In the sprawling wake of this new millennium, there is no shortage of gargantuan music festivals. There is no shortage of  eager weekend warriors looking to be the first to penetrate the festival gates. There is no shortage of trailer park chemists looking to take advantage of festival patrons. There is certainly no shortage of adept writers that can criticize the day to day of these elaborate affairs:

The music was amazing. The stages were incredible. The adoring community of concert-goers displayed a “PLUR” like affinity toward each other that cleansed their minds, bodies and souls. There. That sums up just about every festival critique you will ever read from across the blogosphere and beyond. As to not waste the time of our readers on the redundancy of routine festival reviews, we decided to take this opportunity to walk you through the experience of one such low lying festival known as TomorrowWorld.

The following is a recount of several experiences compiled by an avid festival attendee on various routine walks around the festival. Those experiences were pulled from all three days of TomorrowWorld and stitched together to follow a repurposed linear timeline. Call it a literary remix. Each individual scene from this narration will then lead to a comprehensive statement on the electronic community as a whole.

Take a walk with us.


We had just completed the complimentary media tour of the festival grounds and the sharp pain of hunger boiled in my lower stomach like the bubbling brew of fire contained in the volcano stage behind me. The overcast sky had turned my surrounding into a bleak greyscale as if the volcano’s imminent eruption had blanketed the world in a lifeless depletion of chromaticity. I stood on the later half of a portal that passes Dreamville residents through a transformative theoretical membrane which altered their beings into a sentient cosmopolite worthy of the TomorrowWorld logo and took in the scene like an ancient pinhole camera.

From the mouth of the festival grounds, I watched their faces while waiting for the network that controlled the infamous cashless system was resurrected and the day’s first edible purchase could be made. They looked anxious like a sorority girl doing the potty dance at a frat house. They looked hungry. They looked ready to satisfy some burning desire and put their raging appetite to rest. We certainly had that in common, in one sense or another.

“So where are you working,” asked a portly young man donning the traditional yellow garb of the local second-hand  security. He was holding a stack of festival maps and displayed an inquisitive expression that suggested he was ready to spend the weekend tallying new experiences and the people that made them.

“I’m a reporter. No where specifically. Everywhere I suppose,” I responded.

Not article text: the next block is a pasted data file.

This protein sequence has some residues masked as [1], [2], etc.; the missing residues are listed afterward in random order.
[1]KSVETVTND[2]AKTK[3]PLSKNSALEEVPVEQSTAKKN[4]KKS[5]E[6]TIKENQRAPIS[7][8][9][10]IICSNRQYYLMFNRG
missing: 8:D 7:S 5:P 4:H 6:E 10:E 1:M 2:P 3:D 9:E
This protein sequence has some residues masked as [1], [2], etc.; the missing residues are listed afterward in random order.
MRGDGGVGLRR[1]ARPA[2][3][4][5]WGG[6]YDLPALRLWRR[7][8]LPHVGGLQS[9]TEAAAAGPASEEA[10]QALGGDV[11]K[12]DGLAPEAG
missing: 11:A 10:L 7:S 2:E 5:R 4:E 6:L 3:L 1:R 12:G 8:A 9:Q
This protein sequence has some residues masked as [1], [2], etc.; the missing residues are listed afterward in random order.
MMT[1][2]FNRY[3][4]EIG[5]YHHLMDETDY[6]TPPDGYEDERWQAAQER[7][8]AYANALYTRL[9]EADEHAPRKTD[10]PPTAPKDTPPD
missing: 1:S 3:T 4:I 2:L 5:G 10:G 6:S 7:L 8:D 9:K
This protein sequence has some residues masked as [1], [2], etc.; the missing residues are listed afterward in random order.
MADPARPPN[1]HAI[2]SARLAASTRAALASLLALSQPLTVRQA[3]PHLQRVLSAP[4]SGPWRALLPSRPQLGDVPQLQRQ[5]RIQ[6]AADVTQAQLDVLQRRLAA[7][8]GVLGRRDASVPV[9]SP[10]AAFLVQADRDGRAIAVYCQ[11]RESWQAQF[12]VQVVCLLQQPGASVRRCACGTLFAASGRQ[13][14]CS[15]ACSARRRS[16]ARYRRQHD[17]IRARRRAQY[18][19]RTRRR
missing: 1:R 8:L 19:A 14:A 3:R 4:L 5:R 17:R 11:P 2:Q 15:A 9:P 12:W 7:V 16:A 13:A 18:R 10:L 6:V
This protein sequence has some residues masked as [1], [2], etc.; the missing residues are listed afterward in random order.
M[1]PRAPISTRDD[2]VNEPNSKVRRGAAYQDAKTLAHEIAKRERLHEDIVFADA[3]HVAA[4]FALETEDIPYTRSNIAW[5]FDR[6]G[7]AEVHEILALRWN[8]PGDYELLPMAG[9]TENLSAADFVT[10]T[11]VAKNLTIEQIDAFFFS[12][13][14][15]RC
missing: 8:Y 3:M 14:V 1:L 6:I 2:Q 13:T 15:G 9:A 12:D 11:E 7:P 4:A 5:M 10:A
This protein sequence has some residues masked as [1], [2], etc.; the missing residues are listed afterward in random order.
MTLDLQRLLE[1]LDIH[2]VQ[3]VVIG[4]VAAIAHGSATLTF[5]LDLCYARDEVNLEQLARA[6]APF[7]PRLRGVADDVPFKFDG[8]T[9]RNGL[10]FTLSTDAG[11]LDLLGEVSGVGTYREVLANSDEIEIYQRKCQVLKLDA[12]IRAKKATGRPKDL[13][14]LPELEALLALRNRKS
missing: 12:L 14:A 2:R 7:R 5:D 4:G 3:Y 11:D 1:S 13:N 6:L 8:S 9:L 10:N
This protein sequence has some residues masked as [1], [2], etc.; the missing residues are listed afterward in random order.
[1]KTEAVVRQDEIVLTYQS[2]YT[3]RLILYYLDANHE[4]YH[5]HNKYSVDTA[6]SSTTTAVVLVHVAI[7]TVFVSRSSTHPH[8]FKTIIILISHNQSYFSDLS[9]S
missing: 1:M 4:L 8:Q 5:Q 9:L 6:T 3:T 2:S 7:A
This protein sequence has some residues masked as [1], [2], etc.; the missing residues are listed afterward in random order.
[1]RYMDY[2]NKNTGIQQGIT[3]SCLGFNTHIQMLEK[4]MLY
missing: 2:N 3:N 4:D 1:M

He proceeded to recount hazy memory shards from the night before when early arrivals were admitted into the camping area and met by an abbreviated lineup of recognizable artists on an adept stage. By his account, the evening was less of an organized pre-TomorrowWorld congregation but, due to the exorbitant number of premature arrivals, became an added appendage that shared a vital life blood with the main festival grounds (early estimates suggest there were about 30,000 Dreamvillains attending The Gathering).


His story was interrupted by a distorted voice that spoke through various walkies resting on the shoulders of the security staff. They froze and directed their attention to an individual who wore a polo with similar markings as the others but in a light blue color which distinguished his rank. “Alright. Let them in.” said their supervisor.

A cheer erupted through the crowd on the other end of the gate that emulated the reaction of free pumpkin spice lattes at a Hollywood Zumba studio. Suddenly there was a multitude of hands raised in the air and yet no DJ was commanding the horde to do so. The environment was no longer defined by the dreary sky, but the vibrant people that walked underneath it. The first wave of dream-villagers entered the grounds and so marked the commencement of a sensory starburst that would forever scar the cerebral cortex of 2014’s people of tomorrow.


With the gates open, it was proper to assume that the cashless networks had also been reconnected and it was time to quell the unpleasant roar of stomach acid that burned up my belly. In order to load one’s wristband, a quick stop by a reload station was necessary. A placard displayed the conversion of TomorrowWorld tokens to dollars at the rate of nine tokens for twenty dollars, which remained the same no matter how much was spent. There was even a suggestion of spending $500, as if that amount would make a reasonable deposit at the unforgiving rate. The hot breath of SFX‘s (TomorrowWorld‘s parent company) shareholders whispered against the back of my neck, “It’s three days. Go ahead and drop the lump sum. You clearly won’t miss out on a larger prorated deposit.”